Fox News Correspondent Hammers Jean-Pierre Over Rising Gas Prices

Even as consumer prices continued to climb across the board, the Biden administration touted the decreasing cost of gasoline as evidence that his economic policies were having some measurable positive impact.

Now that prices at the pump are trending upward again and the nation’s strategic oil reserve is at its lowest point in roughly four decades, it is becoming more difficult for the White House to make its tenuous argument that things are headed in the right direction.

Fox News Channel’s Peter Doocy pressed White House press secretary Karine Jean-Pierre on this point during a recent news conference.

“You said the president was responsible for gas prices coming down,” he said. “Is the president responsible for gas prices going up?”

Jean-Pierre claimed that “it’s a lot more nuanced than that,” citing “global challenges” such as Russia’s invasion of Ukraine that have made oil more expensive.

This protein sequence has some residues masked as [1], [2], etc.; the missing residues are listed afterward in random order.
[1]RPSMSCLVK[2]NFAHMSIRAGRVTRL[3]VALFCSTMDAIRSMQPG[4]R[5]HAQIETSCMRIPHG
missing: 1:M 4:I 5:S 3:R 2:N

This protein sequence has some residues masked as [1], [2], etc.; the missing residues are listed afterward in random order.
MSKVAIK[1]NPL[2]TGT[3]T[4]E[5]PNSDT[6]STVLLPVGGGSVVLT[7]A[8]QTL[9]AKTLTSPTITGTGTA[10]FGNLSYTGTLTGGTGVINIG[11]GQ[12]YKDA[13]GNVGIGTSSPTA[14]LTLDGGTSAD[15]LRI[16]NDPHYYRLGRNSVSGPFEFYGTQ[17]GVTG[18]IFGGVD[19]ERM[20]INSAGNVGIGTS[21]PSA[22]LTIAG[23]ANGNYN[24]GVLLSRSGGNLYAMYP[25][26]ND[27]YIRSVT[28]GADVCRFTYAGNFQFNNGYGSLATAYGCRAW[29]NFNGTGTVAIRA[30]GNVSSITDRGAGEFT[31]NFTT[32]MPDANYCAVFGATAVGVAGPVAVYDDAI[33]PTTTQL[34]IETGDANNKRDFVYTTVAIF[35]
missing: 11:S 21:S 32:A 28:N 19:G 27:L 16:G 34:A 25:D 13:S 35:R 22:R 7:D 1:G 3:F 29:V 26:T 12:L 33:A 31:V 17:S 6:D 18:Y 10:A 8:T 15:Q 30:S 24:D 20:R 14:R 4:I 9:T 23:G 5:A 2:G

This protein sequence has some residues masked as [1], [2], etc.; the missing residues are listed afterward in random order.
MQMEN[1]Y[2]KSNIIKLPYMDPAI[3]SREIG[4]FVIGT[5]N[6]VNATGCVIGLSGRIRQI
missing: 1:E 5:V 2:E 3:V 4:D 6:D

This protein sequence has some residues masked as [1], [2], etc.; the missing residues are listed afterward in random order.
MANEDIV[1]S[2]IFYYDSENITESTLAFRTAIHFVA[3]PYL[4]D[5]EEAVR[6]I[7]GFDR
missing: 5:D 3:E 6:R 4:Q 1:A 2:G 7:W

“And [Russian President Vladimir] Putin’s war has increased gas prices at the pump,” she said. “We have seen that over the past several months.”

She went on to the “historic steps” Biden has taken, asserting that his action has given American consumers “a little bit more of a breathing room” amid skyrocketing inflation. The explanation was clearly not sufficient for Doocy, who pointed out that a gallon of gas topping $6 in some areas of the country.

“Who can afford that?” he continued.

Jean-Pierre harped on the fact that Biden has worked “so hard the past several months to make sure he did everything we can to bring gas prices down” without directly addressing the fact that those prices are now creeping back up in communities nationwide.

Even after the price drops that she credited the president’s policies for stimulating, consumers are still paying roughly $1.50 more per gallon than they were when Biden came into office.

Democratic California Gov. Gavin Newsom tried to hold oil companies responsible for the recent rise in fuel prices, but industry insiders say the state’s strict energy standards are to blame.

Patrick De Haan, a top analyst for tech firm GasBuddy, explained: “The problem with California right now is the fragmentation. It’s all alone when it comes to having these stringent requirements. So when things go well, there’s not an issue. But when things don’t go well, such is the situation now, they are all on their own.”